CK: Yeah. But, wow, I remember the day that I got them - I bounded up the stage and it was like nothing I'd ever done; it was so much fun.
PC: You had so much character and the costume had such buoyancy and cartoon-like affectation to it.
Today we are talking to a passionate and prolific performer who has appeared in a number of impressive properties over the course of his career thus far - Milky White in the most recent Broadway revival of INTO THE WOODS to his starring roles in MEMPHIS and beyond - the charming Chad Kimball. Addressing many of his previous roles as well as looking ahead to his new headlining part in the New York Musical Theatre Festival premiere production of JULIAN PO - written by AnDrew Barrett and Ira Antelis and directed by Kirsten Sanderson - Kimball shares candid stories and illuminates his commitment to character and dedication to his craft as one of the most compelling musical theatre performers of his generation. Additionally, Kimball shares first news of his new solo album project which kicks off this summer and he outlines his intentions and ideas for the forthcoming theatre-themed release. Also, Kimball reveals some stupendous backstage stories of his starry days and nights leading MEMPHIS on Broadway and beyond, tracing his half-decade journey with the multi-Tony Award-winning Best Musical - as well as performing for President Obama and Michelle themselves during the run and hosting some major celebrities backstage - and similarly gives us the 411 on the behind-the-scenes goings-on during a Tony Award-winning Best Revival he participated in, INTO THE WOODS, and outlines working with the men behind that musical, James Lapine and Stephen Sondheim. Plus, Kimball opens up about his successful boutique clothing business shared with his brother, comments on the role of technology in theatre today and what it was like to star in the first Fathom presentation of a Broadway musical in movie theaters byway of MEMPHIS, looks ahead to future roles he would like to take on and what musical writers inspire him most - and much, much more!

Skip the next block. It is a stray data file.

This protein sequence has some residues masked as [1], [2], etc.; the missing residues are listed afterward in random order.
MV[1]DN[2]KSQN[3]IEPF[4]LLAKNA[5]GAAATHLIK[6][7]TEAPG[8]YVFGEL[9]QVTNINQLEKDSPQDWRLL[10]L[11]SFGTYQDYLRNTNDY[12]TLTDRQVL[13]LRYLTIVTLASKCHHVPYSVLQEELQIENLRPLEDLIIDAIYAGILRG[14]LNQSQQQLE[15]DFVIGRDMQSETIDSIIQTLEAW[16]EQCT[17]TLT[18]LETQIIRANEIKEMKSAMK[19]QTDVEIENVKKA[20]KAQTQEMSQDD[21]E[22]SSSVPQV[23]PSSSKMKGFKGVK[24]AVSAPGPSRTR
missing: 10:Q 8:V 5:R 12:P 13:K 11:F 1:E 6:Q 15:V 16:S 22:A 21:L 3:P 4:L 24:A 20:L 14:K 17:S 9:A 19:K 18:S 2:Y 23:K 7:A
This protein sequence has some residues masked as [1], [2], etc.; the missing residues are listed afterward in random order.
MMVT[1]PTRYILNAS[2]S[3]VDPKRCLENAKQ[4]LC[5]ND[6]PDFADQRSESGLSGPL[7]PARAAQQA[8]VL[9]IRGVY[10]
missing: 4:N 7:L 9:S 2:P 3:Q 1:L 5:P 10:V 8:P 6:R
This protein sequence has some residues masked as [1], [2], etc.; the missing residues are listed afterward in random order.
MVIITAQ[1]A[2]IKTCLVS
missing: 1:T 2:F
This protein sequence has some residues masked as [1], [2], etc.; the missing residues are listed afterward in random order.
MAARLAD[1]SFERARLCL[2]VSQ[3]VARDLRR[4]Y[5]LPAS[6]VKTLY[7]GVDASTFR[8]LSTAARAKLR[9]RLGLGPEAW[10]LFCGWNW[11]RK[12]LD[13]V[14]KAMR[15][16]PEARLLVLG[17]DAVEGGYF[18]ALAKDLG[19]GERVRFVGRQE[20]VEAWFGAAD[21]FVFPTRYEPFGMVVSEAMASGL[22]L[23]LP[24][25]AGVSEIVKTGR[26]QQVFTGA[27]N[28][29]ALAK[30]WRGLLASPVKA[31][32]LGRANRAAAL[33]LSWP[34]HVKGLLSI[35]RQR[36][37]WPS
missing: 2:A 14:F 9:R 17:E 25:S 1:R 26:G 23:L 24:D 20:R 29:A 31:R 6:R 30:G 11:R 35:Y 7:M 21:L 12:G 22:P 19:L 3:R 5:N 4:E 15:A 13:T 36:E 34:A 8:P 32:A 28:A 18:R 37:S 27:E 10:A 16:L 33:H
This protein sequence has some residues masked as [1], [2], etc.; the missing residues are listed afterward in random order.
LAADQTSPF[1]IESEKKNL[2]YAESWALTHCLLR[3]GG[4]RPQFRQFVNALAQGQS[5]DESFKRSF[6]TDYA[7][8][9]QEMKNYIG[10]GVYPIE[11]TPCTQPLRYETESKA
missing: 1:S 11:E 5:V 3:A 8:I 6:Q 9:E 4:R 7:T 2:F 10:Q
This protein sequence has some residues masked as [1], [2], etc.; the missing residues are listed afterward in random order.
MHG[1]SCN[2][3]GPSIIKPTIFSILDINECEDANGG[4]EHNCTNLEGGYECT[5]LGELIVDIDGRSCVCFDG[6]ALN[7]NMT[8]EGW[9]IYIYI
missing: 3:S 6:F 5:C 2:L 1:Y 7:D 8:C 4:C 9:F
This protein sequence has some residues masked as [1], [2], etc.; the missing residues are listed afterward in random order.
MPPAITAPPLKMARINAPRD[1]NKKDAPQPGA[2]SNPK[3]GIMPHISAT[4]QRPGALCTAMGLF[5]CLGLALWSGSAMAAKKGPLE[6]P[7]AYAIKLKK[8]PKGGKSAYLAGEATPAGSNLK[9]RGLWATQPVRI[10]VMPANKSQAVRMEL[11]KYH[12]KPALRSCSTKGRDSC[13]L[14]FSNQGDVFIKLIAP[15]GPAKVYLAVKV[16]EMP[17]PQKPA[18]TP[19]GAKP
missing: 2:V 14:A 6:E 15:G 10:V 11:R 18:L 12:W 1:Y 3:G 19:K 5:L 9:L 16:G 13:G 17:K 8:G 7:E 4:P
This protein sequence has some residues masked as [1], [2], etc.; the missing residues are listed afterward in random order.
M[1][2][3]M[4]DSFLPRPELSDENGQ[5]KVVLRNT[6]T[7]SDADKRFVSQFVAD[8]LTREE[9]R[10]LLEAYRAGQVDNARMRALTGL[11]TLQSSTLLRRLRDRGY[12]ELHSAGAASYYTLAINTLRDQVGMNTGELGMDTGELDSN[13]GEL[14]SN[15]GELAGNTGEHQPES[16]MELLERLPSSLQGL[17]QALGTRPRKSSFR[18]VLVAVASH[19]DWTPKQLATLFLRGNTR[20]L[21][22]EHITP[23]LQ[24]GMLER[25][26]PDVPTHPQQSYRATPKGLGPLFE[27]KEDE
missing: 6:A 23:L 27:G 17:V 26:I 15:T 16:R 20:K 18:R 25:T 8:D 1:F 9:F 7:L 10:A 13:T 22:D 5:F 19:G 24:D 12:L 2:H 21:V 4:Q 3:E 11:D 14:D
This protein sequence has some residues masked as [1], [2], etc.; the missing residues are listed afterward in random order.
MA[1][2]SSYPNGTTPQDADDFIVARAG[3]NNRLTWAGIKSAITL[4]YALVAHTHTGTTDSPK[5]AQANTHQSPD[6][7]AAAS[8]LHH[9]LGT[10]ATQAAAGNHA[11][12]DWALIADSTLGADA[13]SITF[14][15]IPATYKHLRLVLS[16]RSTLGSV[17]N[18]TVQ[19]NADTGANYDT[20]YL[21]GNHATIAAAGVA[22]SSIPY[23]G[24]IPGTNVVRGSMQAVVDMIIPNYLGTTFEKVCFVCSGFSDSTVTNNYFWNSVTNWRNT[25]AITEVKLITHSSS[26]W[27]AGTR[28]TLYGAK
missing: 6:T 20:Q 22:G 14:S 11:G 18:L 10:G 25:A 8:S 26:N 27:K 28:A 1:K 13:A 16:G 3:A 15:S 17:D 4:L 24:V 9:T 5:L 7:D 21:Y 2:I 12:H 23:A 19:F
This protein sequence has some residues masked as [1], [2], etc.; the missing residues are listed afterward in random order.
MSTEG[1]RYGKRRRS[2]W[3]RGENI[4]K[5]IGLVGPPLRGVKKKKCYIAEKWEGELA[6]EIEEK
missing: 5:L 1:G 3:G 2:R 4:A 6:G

PC: Where do you see the role of technology in theatre today, particularly insofar as how you interact with fans?
PC: It's a new musical, too. You did a new play last year at NYMF, right - MURDER IN THE FIRST?
PC: Before you left MEMPHIS, the show was broadcast in Fathom-equipped movie theaters nationwide - the first Broadway show to be shown in such a way. Was that a thrill?
PC: It's live theatre, after all!
PC: No way!
PC: Without a doubt!
PC: Did you ever actually go on in it? The run was so short.
PC: It would be great for you to duet with Linda Eder someday.
PC: What a sight that must have been...
CK: Oh, it was so much fun to do - I relished doing that. I remember there was one performance when we were in previews in New York and Kerry O'Malley and Stephen DeRosa were onstage singing "It Takes Two" and I was at the back of the stage as Milky White and I decided to walk downstage. So, I clomped downstage and stood in the middle of them as they were singing this duet, and, then, I looked up at him... then I looked up at her... then I wiggled my ears. [Pause.] They were livid! [Laughs.] PC: Did they play around with giving you any mooing in the show at any point? PC: Would you consider it? PC: Alice Ripley is such an inspiring actress, is she not? PC: Or a new show, perhaps? PC: Oh, no! PC: What a story. PC: I'm glad I asked! So, what can you tell me? PC: An unusual, but pretty perfect fit, I'd say. CK: Yeah. With JULIAN PO, I get it - I totally get it - but, I am still at that point now where I am asking a lot of questions. I mean, we have a lot going on in the show - for example, we have these muses who are sort of narrators but also play instruments, too, so when we added those to the show earlier today, it just added a whole new layer to everything... PC: An allegory, maybe? PC: The ending seems particularly reminiscent of PIPPIN. PC: Have you gone back to your alma mater to visit since you MEMPHIS success? CK: I hope so. I mean, there are some really, really fantastic songs in this show and I cannot wait for people to get the chance to hear them - they will really jump at some of them, I know. I am so excited to be a part of JULIAN PO. I can't wait to perform it for an audience.